CM Storm Sirus Headset Review
By André Gordirro on July 29, 2011
After putting out a line of gaming-grade mice, CM Storm – Cooler Master’s special label – now enters the realm of the headsets for gamers with the Sirus. The company is just missing a keyboard to complete the holy trinity of gaming peripherals. The Sirus is a big headset, the kind of model that covers the entire ear, and can be plugged into a PC either by analog connections (3.5 mm minijacks) or by two USB plugs. The appearance is robust, yet it’s quite comfortable. Let’s describe the Sirus first and then proceed to testing the performance.
The package contains the Sirus headset in itself, a disc-shaped volume and control unit called “Tactical Mixing Console” and two sets of connections – cables with 3.5 mm minijacks or two USB plugs. The headset is made of hard plastic with rubbery inlays. It comes with a flexible microphone that can be rotated and a cloth padding inside the headband. The soft fabric cushions cover the ears completely and can be replaced by a pair of faux leather cushions included in the package. Unfortunately, the earcups don’t rotate in their axis so that the Sirus could be easily stored or carried in a backpack.
The console is the eye catcher of the whole bunch; it’s a very heavy disc with a rubber base that only an earthquake will move on the table. It features a dial to control the volume of the five channels (front, rear, center, bass and master) that resembles a CD mixer for DJs. A selection button navigates through the channels, and two others mute the microphone or the headphones independently. The console requires two USB ports to be connected. If the user chooses the analog connection, he/she forgoes the console, but still needs to have a spare USB port to light up the CM Storm logo.
The way the Sirus is connected to the PC is up to the user. It can be plugged into the 5.1 audio connections of a PC, or it can perform as a USB audio device. The Windows audio device manager instantly recognizes the Sirus once it’s hooked up. It comes with a software that is, unfortunately, very primitive; it features only volume controls for sound and voice and a pre-mix selection for games and music. Without installing the application or even a driver, we were able to make calls with MSN Messenger. Skype, however, said it recognized the Sirus and even performed test calls with success, but once we tried a conference call to our gaming buddies, the microphone kept mute. So we really had to install the Sirus applications and driver to solve the problem – Skype was to blame (it is a rather quirky software), but it made it clear that it’s better to install both driver and application to make the headset be recognized by all audio programs.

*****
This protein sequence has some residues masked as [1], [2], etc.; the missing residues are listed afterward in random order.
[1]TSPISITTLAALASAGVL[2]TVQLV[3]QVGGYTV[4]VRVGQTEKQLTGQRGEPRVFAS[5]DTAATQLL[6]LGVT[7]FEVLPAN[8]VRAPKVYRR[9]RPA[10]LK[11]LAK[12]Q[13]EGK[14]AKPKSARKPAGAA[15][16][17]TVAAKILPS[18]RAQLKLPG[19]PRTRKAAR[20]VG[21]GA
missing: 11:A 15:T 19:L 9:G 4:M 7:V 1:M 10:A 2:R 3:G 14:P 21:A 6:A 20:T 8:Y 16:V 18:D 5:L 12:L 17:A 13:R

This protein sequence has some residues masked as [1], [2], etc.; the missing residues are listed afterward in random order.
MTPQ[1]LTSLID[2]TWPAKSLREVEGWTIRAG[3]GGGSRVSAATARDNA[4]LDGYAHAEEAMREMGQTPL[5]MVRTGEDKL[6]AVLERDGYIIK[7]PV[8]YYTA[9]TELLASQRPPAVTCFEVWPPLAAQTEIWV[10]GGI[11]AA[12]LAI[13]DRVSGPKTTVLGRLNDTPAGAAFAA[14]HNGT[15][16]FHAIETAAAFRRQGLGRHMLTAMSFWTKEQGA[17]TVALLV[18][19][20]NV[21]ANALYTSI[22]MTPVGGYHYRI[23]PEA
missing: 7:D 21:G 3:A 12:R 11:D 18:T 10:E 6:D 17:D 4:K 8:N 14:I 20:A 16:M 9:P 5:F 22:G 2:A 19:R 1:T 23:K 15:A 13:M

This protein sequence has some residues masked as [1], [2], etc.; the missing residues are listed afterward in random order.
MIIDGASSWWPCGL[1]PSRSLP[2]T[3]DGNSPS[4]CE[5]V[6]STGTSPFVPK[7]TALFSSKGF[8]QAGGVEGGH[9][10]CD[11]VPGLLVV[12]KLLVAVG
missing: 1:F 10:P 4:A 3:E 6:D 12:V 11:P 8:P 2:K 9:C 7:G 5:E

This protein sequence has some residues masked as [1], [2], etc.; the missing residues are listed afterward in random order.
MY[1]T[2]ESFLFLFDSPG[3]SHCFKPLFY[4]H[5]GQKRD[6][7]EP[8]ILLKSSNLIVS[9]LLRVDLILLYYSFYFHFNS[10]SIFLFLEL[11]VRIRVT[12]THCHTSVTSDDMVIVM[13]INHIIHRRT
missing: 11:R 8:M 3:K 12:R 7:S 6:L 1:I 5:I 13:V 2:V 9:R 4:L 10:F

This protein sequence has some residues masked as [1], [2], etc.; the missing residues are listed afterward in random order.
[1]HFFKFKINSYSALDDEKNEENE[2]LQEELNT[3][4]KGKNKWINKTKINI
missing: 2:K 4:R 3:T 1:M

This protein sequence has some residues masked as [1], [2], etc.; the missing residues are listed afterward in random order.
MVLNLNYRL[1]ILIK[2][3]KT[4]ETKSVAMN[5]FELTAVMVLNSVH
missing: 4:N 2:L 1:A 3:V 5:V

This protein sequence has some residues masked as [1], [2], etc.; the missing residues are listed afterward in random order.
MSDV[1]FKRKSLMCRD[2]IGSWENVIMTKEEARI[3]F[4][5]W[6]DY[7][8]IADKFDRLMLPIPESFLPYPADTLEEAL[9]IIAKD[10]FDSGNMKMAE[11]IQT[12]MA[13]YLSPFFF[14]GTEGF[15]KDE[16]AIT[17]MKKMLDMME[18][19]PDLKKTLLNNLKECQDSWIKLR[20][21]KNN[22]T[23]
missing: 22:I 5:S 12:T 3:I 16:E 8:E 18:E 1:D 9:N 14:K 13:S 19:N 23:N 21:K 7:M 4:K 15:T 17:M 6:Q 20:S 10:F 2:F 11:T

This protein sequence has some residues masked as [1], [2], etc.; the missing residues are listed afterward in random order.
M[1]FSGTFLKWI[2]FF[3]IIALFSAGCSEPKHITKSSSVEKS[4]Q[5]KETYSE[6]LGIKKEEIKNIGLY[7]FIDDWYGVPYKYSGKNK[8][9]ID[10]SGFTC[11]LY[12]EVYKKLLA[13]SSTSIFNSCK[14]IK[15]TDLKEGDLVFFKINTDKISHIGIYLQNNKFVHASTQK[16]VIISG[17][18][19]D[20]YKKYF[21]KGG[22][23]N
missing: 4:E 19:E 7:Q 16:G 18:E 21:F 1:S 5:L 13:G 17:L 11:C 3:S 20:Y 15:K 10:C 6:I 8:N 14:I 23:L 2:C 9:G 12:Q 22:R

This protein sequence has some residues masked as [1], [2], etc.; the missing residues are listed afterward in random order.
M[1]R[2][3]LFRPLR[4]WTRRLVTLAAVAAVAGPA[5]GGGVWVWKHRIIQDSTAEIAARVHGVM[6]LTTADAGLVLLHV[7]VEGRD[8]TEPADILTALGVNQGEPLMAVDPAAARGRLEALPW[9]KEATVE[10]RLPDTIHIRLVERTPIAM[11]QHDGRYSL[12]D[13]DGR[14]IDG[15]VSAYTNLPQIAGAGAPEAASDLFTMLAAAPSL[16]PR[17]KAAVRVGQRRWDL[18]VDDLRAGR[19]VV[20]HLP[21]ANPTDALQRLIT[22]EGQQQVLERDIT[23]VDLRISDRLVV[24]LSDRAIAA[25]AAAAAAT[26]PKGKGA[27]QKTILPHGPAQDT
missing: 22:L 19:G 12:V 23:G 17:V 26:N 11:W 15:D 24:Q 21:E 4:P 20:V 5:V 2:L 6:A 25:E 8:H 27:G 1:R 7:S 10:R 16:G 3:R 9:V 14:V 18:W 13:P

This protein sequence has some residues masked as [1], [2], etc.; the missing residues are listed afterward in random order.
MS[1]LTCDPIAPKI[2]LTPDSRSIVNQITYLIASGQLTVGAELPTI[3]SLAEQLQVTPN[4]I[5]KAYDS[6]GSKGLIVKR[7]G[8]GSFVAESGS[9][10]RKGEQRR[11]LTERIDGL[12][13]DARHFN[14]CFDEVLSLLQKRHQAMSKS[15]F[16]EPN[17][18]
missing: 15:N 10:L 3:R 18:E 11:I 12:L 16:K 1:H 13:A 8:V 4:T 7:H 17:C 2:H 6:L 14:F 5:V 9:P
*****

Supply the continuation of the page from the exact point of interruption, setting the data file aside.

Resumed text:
Due to the application being unfriendly, we missed the fact that there is indeed a more advanced menu: you just have to click on the microphone and speakers icons to open up an equalizer, a bass booster and even environment effects. Unfortunately, this feature was so well hidden that took an email from Cooler Master for us to notice it.
When we face a 5.1 headset, we always get test tracks to that end. In this case, we used the ones available online for free in the site Lynne Music and Stealth Settings. With these tracks and the “Tactical Mixing Console,” it’s possible to calibrate the volume of each channel individually to our liking. This module is the great strength of the whole package because it allows the user to control the sound like a DJ during gameplay, without having to run an application. During sessions of Battlefield Bad Company 2 – a game we feel has the best all around sound experience in the market – we managed to lower the level of bass of the explosions (which are plenty) without taking our eyes off the monitor or using Alt+Tab to another application. By the way, we felt the headset lacked in the bass department. If the CM Storm application came with a better mixer, that might have been solved.
We also noticed some difference between connecting the Sirus through the analog plugs and the USB ports. The latter gives a somewhat flatter sound without much nuance, while the 3.5 mm minijacks performed better. It takes some gaming sessions to get the whole 5.1 surround in the confinement of an earcup (which, obviously, is not the same space as a 5.1 home theater room) and to get some sort of tactical advantage of knowing if there’s an enemy behind or a tank coming over the left flank. In game, we stayed under allied helicopters hovering to get the surround sound experience of their maneuvers.
The Sirus disappointed us with the microphone performance. You have to really bend it towards your mouth and tweak the mic volume high up (both in game and Windows audio manager) to avoid complaints such as “your voice is too low” or “I can’t hear you” as we got from our gaming buddies during the first tests. On the other hand, the microphone didn’t catch some distant background noises on the street that sometimes bother our fellow gamers – something that happens in products with more accurate microphones. However CM Stom contacted us to say that the review sample used an old microphone that has been replaced in the second batch (retail). According to them, the microphone is a new unidirectional model that got tweaked a bit. So, the previous opinion is based on the review model we tested.
Comfort is a main issue for those about to spend hours playing with a headset, and the Sirus just has a sturdiness that is deceiving – the product is quite comfortable despite not being that light on the head. The acoustic isolation of the earcups (especially the cloth ones) left a few unanswered phone calls right by our side.
The CM Storm Sirus headset main specifications are:
Below you can see a summary of our impressions about the CM Storm Sirus headset: